Austro Maintenance Cycle

When aerodiesels first appeared nearly two decades ago, their maintenance requirements were eye watering. Gearboxes had to be inspected, pumps and alternators replaced, clutches attended to. Austro (and Diamond) learned from the experience and have reduced  scheduled maintenance  to a minimum.

Diamond’s Ed Hollestelle says the list includes torsional vibration damper inspections at 600 hours, injectors at 900 hours, a high pressure pump at 600 hours, a timing chain at 900 hours and coolant at 600 hours. 

Diamond’s sales pitch to would- be buyers distills this down to overall operating costs between the Lycoming and the Austro models. Allowing for all the required maintenance, the higher price of avgas and the Lycoming’s higher fuel burn, Diamond says direct costs for the IO-360 are about $80 versus about $55 for the Austro-powered NG. That number includes the Austro’s ongoing maintenance.

Given the $34,000 price Delta between the two models, the operating costs washes that at about 1360 hours, variable with local fuel prices. Still, at a high-tempo flight school, do those maintenance requirements slow the pace?

To find out, we contacted Lift Academy in Indianapolis, which operates DA40 NGs exclusively. Lift is the creation of Republic Airlines, which decided about 18 months ago that it would address the pilot hiring shortage through its own ab initio training facility. It has about 300 students and 33 NGs, plus some  DA42 NGs for multi-engine training.  

Lift may be exceptional because it gets a favorable price on fuel because of its association with the airline. But maintenance director Jim Boothe told us the airplanes have lived up to Diamond’s claims.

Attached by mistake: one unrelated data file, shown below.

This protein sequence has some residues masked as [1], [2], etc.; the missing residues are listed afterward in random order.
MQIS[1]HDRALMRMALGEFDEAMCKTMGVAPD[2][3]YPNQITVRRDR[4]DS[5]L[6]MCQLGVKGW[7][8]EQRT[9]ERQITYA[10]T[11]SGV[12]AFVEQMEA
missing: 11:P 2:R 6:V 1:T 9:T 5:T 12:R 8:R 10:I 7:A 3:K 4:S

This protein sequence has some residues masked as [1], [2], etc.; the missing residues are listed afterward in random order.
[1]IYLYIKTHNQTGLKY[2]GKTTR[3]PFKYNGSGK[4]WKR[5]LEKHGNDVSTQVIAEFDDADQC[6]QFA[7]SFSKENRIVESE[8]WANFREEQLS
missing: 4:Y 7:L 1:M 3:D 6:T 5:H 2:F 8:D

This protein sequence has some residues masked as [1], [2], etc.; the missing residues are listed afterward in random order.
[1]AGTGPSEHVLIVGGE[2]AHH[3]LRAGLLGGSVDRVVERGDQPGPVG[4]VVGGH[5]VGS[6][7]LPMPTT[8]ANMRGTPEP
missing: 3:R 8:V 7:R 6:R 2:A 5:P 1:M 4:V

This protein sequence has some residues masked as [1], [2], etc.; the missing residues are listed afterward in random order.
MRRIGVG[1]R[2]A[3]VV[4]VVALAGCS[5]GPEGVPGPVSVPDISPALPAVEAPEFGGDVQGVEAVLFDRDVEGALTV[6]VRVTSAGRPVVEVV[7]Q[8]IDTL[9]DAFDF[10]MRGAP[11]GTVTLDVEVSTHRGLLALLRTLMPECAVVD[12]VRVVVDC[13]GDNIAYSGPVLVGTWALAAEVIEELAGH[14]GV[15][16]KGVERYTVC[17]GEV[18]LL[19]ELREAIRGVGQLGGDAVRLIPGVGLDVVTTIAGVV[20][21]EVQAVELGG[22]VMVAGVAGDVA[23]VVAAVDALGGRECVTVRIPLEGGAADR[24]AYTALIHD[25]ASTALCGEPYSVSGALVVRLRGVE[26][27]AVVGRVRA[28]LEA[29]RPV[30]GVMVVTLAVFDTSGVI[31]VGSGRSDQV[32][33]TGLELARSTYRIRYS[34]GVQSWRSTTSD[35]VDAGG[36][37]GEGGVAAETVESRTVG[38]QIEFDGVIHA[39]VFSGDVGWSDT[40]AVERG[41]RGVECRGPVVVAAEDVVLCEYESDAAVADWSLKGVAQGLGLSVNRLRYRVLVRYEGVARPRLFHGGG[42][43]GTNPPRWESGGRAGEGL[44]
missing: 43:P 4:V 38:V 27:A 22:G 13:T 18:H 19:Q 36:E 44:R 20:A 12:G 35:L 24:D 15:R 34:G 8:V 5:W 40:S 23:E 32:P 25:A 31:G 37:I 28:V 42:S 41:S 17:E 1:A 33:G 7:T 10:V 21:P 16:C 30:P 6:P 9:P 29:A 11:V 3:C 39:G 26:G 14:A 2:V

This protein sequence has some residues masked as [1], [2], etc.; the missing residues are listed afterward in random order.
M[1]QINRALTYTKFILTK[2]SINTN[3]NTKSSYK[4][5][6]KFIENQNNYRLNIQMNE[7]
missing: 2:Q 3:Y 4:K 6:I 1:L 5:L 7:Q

“I’ve been quite impressed. It’s all electronically controlled so we do have some sensor issues. But overall, as far the reliability, it’s been really good,” Boothe told us. Diamond tells operators that to maintain the engines, they’ll need to be comfortable with laptops to plug into the engine’s onboard diagnostic port. Boothe says this has proven to be a plus.

“It’s very helpful. It’s fairly user friendly. What we are struggling with because it’s new is understanding what’s good and what’s bad. Every day we learn something new,” Boothe says. Lift is coming up on its first overhaul cycle for the NGs and will exchange the engines. The vibration damper inspections require about a half day for two technicians and Boothe says about four in 10 require replacement.

When we spoke to Boothe in late December, Lift was expecting delivery on two more new NGs.

Paul Bertorelli
Paul Bertorelli is Aviation Consumer’s Editor at Large. In addition to his valued contributions to Aviation Consumer, his in-depth video productions on sister publication AVweb cover a wide variety of topics that greatly contribute to safety, operation and aircraft ownership. When Paul isn’t writing or filming, he’s out flying his J3 Cub.